Great story! Do you mind if I re-post this on downsyndrometoday.com? This is the kind of story we want to collect. Thanks, Trey, editor

MaggieMae said...

Great story and a great lesson for me -- Mom to 5-year-old identical twin boys with DS. Not a moment too soon. I've always been good with allowing them the dignity of risk... this pushes that notion a step farther and lets them be just who they are and not a kid with Down syndrome ALL the time. Can I share it on my blog? How do I get your permission to do so? (I saw you have a creative commons statement... so I'm asking before doing.)

Kandi Ann said...

OMG..(I see the first comment and I am if anything, not original)I am bawling. I now am able to realize how I feel NOW. I was in KS 4 yrs where I was finally diagnosed high on the autism spectrum. (hrmph. It bites) I learned me. I learned how to deal. I felt normal and scared due to physical disabilities too. (part time wheel chair use on bad bad days and bad area et) Now I am disabled all the time. I can't regulate anything. And I know how but I live with my Mom. 40 yrs old and back at home, It was really a dream come true turned nightmare. I have to sleep with her. In KS I stretched and rolled and had my Service Dog and cat with me when needed and here NOT ALLOWED IN ROOM. Mom was ringing the phone on purpose and I asked her to stop yesterday and she told me to "get over it". I don't know how to get past this. I am taking maxium allowed dosage on meds so I knock out sleep. I woke up to the sound of my scream last sleep as I hadn't taken enough meds. Awesome post. I wish I could help myself feel better but I am in control of exactly nothing. I just found you today and am enjoying so much. Thank you. xoxo, Kandi Ann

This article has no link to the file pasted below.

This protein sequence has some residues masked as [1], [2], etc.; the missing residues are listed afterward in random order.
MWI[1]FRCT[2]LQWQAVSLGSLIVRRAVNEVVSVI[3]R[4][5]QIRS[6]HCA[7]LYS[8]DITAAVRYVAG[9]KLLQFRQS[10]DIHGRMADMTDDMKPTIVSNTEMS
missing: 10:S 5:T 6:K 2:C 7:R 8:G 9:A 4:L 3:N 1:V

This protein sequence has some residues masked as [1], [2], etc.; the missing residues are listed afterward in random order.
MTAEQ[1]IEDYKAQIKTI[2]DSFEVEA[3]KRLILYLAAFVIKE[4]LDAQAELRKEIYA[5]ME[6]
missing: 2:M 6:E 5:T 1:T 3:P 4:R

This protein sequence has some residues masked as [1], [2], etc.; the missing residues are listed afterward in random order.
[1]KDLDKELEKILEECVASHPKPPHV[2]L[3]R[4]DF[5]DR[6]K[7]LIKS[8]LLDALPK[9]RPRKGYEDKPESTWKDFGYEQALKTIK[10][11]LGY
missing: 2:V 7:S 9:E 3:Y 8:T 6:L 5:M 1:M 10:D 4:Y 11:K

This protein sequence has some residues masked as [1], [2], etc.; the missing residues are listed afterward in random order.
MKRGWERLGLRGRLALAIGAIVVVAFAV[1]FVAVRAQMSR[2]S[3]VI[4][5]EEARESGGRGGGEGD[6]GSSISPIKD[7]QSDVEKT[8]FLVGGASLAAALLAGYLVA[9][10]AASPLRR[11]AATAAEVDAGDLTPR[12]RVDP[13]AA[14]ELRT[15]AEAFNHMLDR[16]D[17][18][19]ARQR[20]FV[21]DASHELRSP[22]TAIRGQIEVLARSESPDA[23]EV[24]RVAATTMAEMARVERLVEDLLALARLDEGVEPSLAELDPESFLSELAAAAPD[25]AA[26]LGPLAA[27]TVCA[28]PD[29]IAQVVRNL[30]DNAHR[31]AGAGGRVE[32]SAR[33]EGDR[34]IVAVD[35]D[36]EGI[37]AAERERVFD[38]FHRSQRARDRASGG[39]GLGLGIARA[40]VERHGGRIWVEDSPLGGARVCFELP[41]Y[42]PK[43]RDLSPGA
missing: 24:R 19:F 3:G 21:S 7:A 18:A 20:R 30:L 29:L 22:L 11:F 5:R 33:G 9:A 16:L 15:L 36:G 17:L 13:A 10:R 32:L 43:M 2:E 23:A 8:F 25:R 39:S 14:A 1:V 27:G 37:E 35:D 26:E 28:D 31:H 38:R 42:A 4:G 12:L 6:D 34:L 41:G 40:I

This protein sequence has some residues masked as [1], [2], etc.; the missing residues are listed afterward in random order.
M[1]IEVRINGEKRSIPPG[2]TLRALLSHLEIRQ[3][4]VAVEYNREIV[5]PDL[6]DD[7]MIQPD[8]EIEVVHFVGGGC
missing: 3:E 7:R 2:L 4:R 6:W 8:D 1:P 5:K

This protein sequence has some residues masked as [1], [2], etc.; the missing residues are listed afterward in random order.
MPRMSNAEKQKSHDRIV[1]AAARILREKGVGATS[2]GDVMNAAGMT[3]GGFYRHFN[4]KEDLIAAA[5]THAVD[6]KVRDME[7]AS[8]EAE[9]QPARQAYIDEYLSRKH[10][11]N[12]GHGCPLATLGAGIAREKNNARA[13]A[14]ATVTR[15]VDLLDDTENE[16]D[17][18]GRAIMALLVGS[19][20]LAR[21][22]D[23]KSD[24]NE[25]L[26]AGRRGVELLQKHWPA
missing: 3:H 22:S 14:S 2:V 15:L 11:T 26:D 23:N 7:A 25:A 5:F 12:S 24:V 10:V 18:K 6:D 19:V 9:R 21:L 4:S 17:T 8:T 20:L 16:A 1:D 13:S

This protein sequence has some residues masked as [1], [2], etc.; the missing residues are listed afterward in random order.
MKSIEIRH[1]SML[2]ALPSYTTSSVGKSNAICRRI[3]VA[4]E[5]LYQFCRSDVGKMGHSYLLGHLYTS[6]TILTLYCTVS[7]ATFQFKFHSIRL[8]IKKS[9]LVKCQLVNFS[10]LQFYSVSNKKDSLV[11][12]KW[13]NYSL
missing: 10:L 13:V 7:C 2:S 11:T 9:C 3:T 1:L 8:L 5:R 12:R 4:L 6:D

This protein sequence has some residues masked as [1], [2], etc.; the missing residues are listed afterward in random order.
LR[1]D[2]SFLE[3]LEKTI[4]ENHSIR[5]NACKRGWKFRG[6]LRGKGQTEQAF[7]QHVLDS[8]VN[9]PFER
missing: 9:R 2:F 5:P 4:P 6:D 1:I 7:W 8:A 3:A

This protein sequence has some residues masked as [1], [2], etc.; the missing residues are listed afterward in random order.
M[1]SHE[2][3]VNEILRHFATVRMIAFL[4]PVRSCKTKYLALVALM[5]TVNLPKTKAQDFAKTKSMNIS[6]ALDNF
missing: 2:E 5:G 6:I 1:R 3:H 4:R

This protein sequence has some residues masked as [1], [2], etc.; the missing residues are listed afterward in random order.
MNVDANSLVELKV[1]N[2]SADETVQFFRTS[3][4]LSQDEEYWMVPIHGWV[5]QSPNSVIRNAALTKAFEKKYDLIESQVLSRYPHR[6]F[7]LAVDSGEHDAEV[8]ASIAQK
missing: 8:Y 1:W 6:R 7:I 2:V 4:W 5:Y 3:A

Rosalie or Mathew said...

Thank you for sharing this story, Dave. As a mother of a 5 year old girl with DS, it was really interesting to read this. Our children have so much potential.
Rosalie
the BC Down Syndrome Centre, "Wonderfully Made"
www.bcdsc.org

Kelly said...

Thanks so much for sharing this Dave!! As mom to a 17 month old little boy with Ds, this a GREAT lesson and I AM taking notes!!! However, I am not surprised, I do KNOW that alot more is understood than credit is given for!! Warmed this mama's heart, and I will be sharing this with everyone:)

Julie Roberts said...

Was forwarded this post by a client's mother. Every speech pathologist needs to read this teen's perspective... What an amazing grasp on his own abilities; and so true about the way the kids (with DS) with whom I work learn things. As "Jackson's" mom told me right of the bat - "Once he gets it Miss Julie, he gets it." And he does...

Julie A. Roberts, M.S., CCC-SLP

J said...

What a profoundly simple statement from a perspective proportionately few of us will ever have. This young man was just being himself...at that point in time, no different from any of the rest of us. Thank you for your post.

Nan said...

Brillaint! Can I post this link (and a link to your blog) on my blog??????? You are wonderful! You write beautifully about things that matter. Thanks for making me smile today!
Nancy Huggett, Ottawa
(blog at www.dsbutterfly.blogspot.com)